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Continued: Daylight saving time: the first sign of spring

  • Article by: KIM ODE , Star Tribune
  • Last update: March 9, 2014 - 8:05 AM

Weekday evenings are the busiest times at Edina’s Braemar Golf Course as people with day jobs arrive, said general manager Todd Anderson, adding that DST’s benefits aren’t just financial.

“It just kills me in the winter, the lack of light,” he said. “We’re fortunate that daylight savings time coincides with our summers,” noting that Arizona’s peak golfing season is in the winter “and the pros are home by 6 o’clock eating dinner,” he said. “We’ve got leagues going every night with the last start times just before 6 o’clock.”

Levinson concurred with the economic value of DST, noting that merchants believe that the longer it remains daylight, the more likely people will leave their homes to shop.

“The question is: How much benefit can there be? People are going to buy only as many groceries as they’re going to buy. How much is new business entirely because it’s still daylight?”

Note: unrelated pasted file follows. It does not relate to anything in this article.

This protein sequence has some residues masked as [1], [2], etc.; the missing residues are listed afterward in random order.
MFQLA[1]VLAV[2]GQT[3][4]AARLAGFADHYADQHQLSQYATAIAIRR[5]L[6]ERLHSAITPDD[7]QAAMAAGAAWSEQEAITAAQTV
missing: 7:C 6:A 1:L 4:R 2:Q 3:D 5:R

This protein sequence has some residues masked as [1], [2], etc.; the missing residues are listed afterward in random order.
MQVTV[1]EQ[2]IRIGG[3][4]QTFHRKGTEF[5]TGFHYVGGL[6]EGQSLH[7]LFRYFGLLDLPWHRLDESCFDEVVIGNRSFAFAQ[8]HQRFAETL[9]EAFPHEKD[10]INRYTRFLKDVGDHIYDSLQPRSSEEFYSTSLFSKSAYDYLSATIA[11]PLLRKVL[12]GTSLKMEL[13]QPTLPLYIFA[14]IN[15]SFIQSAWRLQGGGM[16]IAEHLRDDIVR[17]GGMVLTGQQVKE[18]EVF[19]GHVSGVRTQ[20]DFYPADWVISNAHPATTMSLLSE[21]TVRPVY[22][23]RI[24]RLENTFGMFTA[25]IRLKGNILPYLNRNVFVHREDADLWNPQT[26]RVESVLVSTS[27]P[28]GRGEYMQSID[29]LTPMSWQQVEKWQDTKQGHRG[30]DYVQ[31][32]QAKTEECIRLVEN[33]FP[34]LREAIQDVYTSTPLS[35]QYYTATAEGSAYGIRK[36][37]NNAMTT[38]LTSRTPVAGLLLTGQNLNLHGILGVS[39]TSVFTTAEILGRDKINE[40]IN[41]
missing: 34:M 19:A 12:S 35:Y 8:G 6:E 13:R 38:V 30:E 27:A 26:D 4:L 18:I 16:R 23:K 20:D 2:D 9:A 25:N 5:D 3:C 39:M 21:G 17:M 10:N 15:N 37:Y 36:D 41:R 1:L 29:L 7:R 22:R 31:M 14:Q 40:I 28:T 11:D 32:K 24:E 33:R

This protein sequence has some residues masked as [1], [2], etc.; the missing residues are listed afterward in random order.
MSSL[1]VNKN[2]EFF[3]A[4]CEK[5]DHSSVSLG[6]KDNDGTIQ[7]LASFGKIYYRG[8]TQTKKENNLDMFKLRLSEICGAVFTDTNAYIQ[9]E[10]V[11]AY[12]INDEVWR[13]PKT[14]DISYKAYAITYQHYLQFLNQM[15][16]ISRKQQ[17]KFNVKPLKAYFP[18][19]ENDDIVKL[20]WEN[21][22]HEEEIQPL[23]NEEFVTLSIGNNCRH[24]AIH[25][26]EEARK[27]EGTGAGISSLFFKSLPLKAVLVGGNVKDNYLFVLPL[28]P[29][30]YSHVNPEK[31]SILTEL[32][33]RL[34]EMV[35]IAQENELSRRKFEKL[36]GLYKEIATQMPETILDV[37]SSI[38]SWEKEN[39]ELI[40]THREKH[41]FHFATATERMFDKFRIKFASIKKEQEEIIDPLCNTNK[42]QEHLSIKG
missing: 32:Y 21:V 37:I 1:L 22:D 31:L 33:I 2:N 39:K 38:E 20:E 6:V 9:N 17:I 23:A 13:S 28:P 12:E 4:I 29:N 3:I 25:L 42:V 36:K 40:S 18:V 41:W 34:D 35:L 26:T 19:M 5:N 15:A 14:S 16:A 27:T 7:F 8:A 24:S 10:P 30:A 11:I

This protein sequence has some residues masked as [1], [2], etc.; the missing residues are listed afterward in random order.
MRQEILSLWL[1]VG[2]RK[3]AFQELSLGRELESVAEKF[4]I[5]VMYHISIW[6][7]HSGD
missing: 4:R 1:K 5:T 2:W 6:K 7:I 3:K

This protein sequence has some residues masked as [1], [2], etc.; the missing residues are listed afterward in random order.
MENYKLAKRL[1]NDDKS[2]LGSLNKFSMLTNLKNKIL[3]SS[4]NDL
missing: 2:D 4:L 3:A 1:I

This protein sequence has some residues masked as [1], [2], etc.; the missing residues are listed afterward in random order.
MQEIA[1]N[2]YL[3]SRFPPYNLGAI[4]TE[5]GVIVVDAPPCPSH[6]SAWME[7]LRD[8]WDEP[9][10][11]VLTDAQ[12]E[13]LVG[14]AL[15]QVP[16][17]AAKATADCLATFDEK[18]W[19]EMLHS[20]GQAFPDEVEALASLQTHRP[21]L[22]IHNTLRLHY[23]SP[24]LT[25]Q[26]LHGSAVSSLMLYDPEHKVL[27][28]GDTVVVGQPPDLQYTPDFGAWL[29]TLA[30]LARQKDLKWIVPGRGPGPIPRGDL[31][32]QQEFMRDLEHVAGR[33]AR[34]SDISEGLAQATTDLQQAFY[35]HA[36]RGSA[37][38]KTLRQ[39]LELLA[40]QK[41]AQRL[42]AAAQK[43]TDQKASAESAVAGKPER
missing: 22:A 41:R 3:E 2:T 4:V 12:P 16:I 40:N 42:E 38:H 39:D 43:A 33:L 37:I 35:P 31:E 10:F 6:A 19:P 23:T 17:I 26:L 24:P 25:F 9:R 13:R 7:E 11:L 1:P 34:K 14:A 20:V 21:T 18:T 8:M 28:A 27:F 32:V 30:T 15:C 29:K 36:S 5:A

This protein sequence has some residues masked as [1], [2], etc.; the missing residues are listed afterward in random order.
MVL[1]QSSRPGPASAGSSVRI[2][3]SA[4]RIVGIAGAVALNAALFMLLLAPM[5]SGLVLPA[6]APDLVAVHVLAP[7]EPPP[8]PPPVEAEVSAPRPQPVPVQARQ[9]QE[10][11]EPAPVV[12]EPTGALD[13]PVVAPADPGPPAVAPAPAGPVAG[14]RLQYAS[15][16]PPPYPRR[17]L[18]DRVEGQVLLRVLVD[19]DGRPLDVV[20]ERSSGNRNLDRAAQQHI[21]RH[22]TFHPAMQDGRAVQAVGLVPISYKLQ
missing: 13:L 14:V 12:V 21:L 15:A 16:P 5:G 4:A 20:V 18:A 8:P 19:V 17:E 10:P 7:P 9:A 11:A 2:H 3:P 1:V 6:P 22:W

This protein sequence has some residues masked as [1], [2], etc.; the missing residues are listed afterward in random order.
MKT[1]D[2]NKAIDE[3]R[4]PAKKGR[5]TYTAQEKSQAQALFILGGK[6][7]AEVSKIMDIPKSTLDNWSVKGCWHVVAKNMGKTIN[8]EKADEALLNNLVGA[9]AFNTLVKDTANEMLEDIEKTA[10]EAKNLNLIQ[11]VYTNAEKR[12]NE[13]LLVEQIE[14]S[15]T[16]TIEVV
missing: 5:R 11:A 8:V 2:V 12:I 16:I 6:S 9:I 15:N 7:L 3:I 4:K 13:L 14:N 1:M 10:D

That may be impossible to determine, partly because at this time of year the days are getting longer in addition to shifting an hour. Where the Twin Cities have just under eight hours of daylight on Dec. 21, we’ll have a little more than 12 hours on March 21 and a whopping 15 ½ on June 21.

Today, about 70 countries use daylight saving time to some extent. And, like it or not, the eastern time zone — whether on DST or EST — makes everyone jump.

Central time zone residents are used to starting their days earlier if they’re dealing with the East Coast.

Not that daylight saving time is going anywhere, especially now that so many clocks automatically reset. A legislator in Tennessee even has proposed making it permanent there as a boon to businesses and schools. The bill likely will be tabled for further study.

Put on a (yawn) happy face

This being March, twilight canoe rides and extra innings are weeks away, so DST’s benefits are hard to fathom. Plus, mornings are dark again. Little wonder we can get cranky.

But the roots of our rancor lie in our genes, as well as in our environment, said Germaine Cornelissen, a professor of integrative biology and physiology at the University of Minnesota.

Shifting the daylight hours always will be easier for some, harder for others, she said, if only because people are different “chrono types” — think “morning people” and “night owls.”

But Cornelissen also allowed that psychology plays a role, whether we’re the sort who mopes about being “forced” to lose an hour of sleep, or if we take measures to adjust, say, by going to bed a bit earlier for a few nights.

Bottom line, she advises against getting too wound up about the shift.

“Try to be happy and not worry about things that really are of little consequence,” she said. “There are so many other, bigger problems in the world.”

 

Kim Ode • 612-673-7185

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